Next-Gen Toyota Camry Likely to Ditch V6 for Turbo Four

Next-Gen Toyota Camry Likely to Ditch V6 for Turbo Four

Toyota is pushing to lead the fuel economy race with an all-new new engine family, and the Camry will be the first non-hybrid car to reap the benefits. 

As part of these sweeping changes coming to the brand’s powertrain lineup, the next-generation Camry is likely to ditch its naturally aspirated V6 in favor of a small displacement turbocharged four-cylinder engine.

The Japanese automaker’s long-term goal is to improve fuel economy by up to 30 percent while cutting costs on key components by up to 50 percent. Most recently, the company introduced a 2.0-liter turbocharged four-cylinder engine in the Lexus NX 200t with 228 hp and 258 lb-ft of torque.

SEE ALSO: Toyota Developing Cheaper, More Efficient Engine Family

It is likely a similar powerplant will replace the Toyota Camry’s V6 for the sedan’s next generation, which could come as soon as 2016. The next-generation Camry will be the first vehicle to get the company’s full Toyota New Global Architecture (TNGA) treatment, complete with a new platform and engine. Toyota has a hurdle however, to see if American consumers will accept the idea of a turbo-four engine instead of the more traditional V6.

“Eventually we think this is where the technology is going, but right now we don’t know what the reaction of U.S. customers will be,” said Koei Saga, Toyota’s senior managing officer in charge of powertrain development. “So probably right up until the last moment, we will have to be ready with both and watch customer feedback.”

GALLERY: 2015 Toyota Camry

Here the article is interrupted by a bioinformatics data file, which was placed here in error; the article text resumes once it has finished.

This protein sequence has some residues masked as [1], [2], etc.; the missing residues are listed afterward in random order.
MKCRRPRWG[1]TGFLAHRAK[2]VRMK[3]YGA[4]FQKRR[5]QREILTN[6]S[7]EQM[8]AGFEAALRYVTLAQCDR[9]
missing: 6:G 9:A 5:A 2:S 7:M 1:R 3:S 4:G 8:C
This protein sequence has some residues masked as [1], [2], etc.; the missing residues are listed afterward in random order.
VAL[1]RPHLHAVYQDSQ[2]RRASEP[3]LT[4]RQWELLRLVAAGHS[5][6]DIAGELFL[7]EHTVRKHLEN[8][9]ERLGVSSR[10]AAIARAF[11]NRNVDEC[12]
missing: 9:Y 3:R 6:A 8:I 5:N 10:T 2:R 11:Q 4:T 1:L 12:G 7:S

[Source: Automotive News]

Discuss this story at our Toyota Forum

  • Keep_Calm_And_Deadpool

    Not that I would buy one in the first place, but putting in a 4-banger and slapping on a turbo doesn’t sound appealing. Would personally start looking at comparable cars that have the V6, like the Accord.

  • Honest Abe

    The Accord will probably make the switch 6 months later. Face it, the V6 is dead.

  • Sc

    Not much of a surprise. Hyundai switched like 5 years ago…

  • Honest Abe

    Yes, the Japanese are certainly slow to adapt to new technology.

  • Felix James

    True, but the fuel economy promises by Hyundai turned out to be lies.

  • Keep_Calm_And_Deadpool

    What new technology!? Bolting a turbo on a V4!? Thats not new at all. If anything the Honda has newer tech than Toyota and Hyundai. Also the V6 is not dead, maybe the V8’s but not the V6’s, what kind of logic are you using!?!?

  • SpOOns

    wtf is a v4? lol

  • Keep_Calm_And_Deadpool

    Wow, typo, simmer down.

  • MarcusSlater

    I’m convinced that 90% of the people who are buying Camry’s will not care about this at all. As long as the power and mileage per gallon are still there (and Consumer Reports doesn’t dump all over it) there’ll be no issue.

  • Rickers

    True. But there is a potential for issues with a turbo engine. Still, with Toyota coming so late to the game, they’ve probably made sure it’s solid.

  • Lee Vang

    I really hope this article is wrong and Toyota and Honda keep a V6 option on their Camry and Accords.

  • Hakeem

    I’m on the fence about this, I haven’t been ever a big fan of turbos even on newer models, so I kind of hope they keep the V6 as an option, but admittedly the 2.0 liter turbo on the Lexus NX sounds like it is very nice. All the reviews I’ve seen about it so far say it has a really nice pick up with the torque and there isn’t much turbo lag, and that is pushing a crossover, so perhaps it will be quite nice in the new Camry.

  • Darren Cataford

    The majority of midsize car sales in the U.S. come from four-cylinder models, so Toyota will probably use the turbo four as a “middle ground” that sits between the naturally aspirated 2.5 I4 and 3.5 V6 in order to target buyers who need something more than the base engine but don’t want the lower fuel economy and higher insurance rates from a V6.